There is no ‘bucket list’ - Lynne and I are both well, thank you – but we have arrived at a point in our lives where we have the time, the money and the good health to indulge in a passion for travel. We know how lucky and privileged we are to be able to do this, and we know it won’t last for ever, but while it does…..



Wednesday, 20 February 2013

Allahabad and the Kumbh Mela: Part 5 of Delhi and Uttar Pradesh

The Kumbh Mela, the great Hindu pilgrimage, is held at 4 different sites, visiting each every 12 years. This year’s event, at Allahabad, was a special Maha Kumbh – a once in 144 years happening. The Kumbh, which lasts a month, is often described as the greatest gathering of humanity on the planet and on auspicious days as many as 80 million people come to the Ganges to bathe. Our visit was in a lull between peak bathing days - we would be joining only a few million pilgrims.

Varanasi to Allahabad is 120km, but Indian roads do not make for fast travelling and the journey took some three hours. We made a leisurely start – at least by the standards of the last few days…
 
Varanasi


…and fought our way through the bicycles and tuk-tuks of the morning rush hour.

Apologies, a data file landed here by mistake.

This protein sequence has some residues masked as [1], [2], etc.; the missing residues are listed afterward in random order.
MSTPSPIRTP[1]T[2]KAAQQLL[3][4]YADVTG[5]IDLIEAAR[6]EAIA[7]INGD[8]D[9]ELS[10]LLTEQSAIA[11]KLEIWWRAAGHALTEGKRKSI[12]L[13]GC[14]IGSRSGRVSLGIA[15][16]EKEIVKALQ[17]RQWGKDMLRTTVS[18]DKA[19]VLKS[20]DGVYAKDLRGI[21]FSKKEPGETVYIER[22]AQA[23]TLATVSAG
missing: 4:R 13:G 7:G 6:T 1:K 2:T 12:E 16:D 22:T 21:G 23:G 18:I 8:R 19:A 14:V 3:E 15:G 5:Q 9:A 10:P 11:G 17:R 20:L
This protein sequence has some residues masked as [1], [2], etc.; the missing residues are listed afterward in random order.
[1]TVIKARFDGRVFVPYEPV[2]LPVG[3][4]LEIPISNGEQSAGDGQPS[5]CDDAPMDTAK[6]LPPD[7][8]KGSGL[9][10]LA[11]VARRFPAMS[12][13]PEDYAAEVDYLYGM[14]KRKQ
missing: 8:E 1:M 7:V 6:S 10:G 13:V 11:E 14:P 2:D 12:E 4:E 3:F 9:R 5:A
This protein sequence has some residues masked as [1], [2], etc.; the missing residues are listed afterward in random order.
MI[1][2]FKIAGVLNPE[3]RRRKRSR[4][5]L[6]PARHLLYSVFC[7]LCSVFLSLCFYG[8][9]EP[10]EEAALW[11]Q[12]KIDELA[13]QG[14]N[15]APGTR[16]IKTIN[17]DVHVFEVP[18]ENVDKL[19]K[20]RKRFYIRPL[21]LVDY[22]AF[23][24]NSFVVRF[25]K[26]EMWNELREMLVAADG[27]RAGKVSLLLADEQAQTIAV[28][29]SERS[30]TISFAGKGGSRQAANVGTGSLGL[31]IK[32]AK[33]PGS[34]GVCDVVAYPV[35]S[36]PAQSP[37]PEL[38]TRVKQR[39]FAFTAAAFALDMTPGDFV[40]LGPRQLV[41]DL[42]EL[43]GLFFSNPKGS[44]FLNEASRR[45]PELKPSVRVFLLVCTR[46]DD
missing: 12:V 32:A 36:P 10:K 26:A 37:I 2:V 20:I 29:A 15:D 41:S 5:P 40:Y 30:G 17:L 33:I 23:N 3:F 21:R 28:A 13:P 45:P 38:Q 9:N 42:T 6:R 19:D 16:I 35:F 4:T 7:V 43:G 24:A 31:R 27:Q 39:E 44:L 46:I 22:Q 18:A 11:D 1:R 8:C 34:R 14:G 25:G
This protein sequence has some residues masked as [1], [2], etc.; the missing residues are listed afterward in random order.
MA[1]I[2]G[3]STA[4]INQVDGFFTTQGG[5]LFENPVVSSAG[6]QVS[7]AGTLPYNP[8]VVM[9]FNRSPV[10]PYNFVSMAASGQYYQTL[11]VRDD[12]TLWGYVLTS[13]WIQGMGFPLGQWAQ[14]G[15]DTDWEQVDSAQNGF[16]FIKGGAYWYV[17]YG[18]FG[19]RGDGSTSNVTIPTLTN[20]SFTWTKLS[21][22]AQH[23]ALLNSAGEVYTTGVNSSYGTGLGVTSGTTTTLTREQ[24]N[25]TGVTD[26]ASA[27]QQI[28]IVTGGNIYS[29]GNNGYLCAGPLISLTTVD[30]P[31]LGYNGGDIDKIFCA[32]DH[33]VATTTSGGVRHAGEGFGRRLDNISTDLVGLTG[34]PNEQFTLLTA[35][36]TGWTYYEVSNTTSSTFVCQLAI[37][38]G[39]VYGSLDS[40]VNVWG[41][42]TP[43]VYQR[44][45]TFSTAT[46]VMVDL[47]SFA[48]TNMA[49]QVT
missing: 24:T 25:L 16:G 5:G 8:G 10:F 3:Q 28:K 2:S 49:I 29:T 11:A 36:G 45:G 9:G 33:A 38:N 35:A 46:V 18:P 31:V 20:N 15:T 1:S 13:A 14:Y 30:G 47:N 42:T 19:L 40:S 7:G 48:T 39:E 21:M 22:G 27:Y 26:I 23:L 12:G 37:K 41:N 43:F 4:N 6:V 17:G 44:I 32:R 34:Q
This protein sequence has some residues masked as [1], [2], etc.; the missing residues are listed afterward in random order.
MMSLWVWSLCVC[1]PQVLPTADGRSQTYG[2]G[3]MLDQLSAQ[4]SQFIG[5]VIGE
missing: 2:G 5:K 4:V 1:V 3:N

The bicycles and tuk-tuks of the morning rush hour, Varanasi
Uttar Pradesh has 200 million people crammed together at a density of 820 per km² (c.f. England 407, California 93) so whether we were in a town....
 
On the road from Varanasi to Allahabad
 
.... a village....
 
Village stall between Varanasi and Allahabad
 
......... or in the country, the roadside was lined with shops and dwellings.
 
Rural activity between Varanasi and Allahabad

Nearing Allahabad we left the main highway and after some wandering on country lanes and several requests for directions, our driver left the tarmac and bumped across a field. On the far side was an empty car park and beyond that, a hundred or so tents.

He helped carry our bags up to check-in and then left. Apart from the receptionist we seemed to be entirely alone in a field of tents.

We were shown to our home for the next three days. The ‘Swiss Cottage’ was introduced into India by the British army in the 19th century and named by someone who, presumably, had never visited Switzerland. Our two room tent had two comfortable beds, electricity, which worked some of the time, running water, which worked most of the time, and a flush toilet.